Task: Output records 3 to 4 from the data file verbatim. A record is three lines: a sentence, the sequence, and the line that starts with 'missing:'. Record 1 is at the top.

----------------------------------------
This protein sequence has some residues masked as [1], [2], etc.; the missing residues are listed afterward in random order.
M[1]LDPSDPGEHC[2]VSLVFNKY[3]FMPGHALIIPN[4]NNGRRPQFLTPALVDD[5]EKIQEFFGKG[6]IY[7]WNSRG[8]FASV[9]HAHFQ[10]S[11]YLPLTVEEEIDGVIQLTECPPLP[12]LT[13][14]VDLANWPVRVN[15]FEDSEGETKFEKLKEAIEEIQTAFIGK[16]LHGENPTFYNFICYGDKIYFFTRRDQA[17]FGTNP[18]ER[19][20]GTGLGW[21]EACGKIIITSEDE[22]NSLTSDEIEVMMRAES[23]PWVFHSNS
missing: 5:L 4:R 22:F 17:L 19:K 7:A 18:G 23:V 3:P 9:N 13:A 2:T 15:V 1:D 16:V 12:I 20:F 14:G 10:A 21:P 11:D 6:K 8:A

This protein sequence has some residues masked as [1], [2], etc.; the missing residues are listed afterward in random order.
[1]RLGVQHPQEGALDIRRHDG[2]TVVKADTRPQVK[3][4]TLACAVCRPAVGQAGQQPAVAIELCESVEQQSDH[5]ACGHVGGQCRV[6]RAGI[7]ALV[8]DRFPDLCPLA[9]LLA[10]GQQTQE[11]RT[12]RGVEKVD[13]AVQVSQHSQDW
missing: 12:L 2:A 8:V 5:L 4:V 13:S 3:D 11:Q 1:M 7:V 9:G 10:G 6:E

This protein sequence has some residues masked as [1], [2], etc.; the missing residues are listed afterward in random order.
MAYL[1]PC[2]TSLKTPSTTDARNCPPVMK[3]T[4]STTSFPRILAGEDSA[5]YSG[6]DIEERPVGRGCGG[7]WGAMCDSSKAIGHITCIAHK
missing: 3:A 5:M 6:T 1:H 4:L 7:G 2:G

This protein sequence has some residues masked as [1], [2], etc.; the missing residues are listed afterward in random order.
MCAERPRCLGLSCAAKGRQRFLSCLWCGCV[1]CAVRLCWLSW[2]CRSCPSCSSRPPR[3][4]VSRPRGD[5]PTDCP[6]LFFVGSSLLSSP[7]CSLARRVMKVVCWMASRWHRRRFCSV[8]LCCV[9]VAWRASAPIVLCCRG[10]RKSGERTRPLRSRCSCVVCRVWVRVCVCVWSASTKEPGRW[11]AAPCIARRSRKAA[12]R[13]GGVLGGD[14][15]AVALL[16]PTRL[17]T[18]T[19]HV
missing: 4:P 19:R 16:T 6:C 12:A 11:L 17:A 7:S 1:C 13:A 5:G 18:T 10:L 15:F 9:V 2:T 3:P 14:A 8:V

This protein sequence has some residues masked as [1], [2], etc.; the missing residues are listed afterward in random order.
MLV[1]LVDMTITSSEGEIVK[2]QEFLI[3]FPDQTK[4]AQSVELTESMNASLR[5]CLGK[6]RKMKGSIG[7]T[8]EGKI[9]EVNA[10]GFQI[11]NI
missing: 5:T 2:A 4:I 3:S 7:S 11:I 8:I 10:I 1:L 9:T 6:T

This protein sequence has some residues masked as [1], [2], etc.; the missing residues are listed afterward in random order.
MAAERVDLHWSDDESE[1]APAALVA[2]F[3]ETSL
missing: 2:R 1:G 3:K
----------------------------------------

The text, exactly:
This protein sequence has some residues masked as [1], [2], etc.; the missing residues are listed afterward in random order.
MAYL[1]PC[2]TSLKTPSTTDARNCPPVMK[3]T[4]STTSFPRILAGEDSA[5]YSG[6]DIEERPVGRGCGG[7]WGAMCDSSKAIGHITCIAHK
missing: 3:A 5:M 6:T 1:H 4:L 7:G 2:G

This protein sequence has some residues masked as [1], [2], etc.; the missing residues are listed afterward in random order.
MCAERPRCLGLSCAAKGRQRFLSCLWCGCV[1]CAVRLCWLSW[2]CRSCPSCSSRPPR[3][4]VSRPRGD[5]PTDCP[6]LFFVGSSLLSSP[7]CSLARRVMKVVCWMASRWHRRRFCSV[8]LCCV[9]VAWRASAPIVLCCRG[10]RKSGERTRPLRSRCSCVVCRVWVRVCVCVWSASTKEPGRW[11]AAPCIARRSRKAA[12]R[13]GGVLGGD[14][15]AVALL[16]PTRL[17]T[18]T[19]HV
missing: 4:P 19:R 16:T 6:C 12:A 11:L 17:A 7:S 1:C 13:A 5:G 18:T 10:L 15:F 9:V 2:T 3:P 14:A 8:V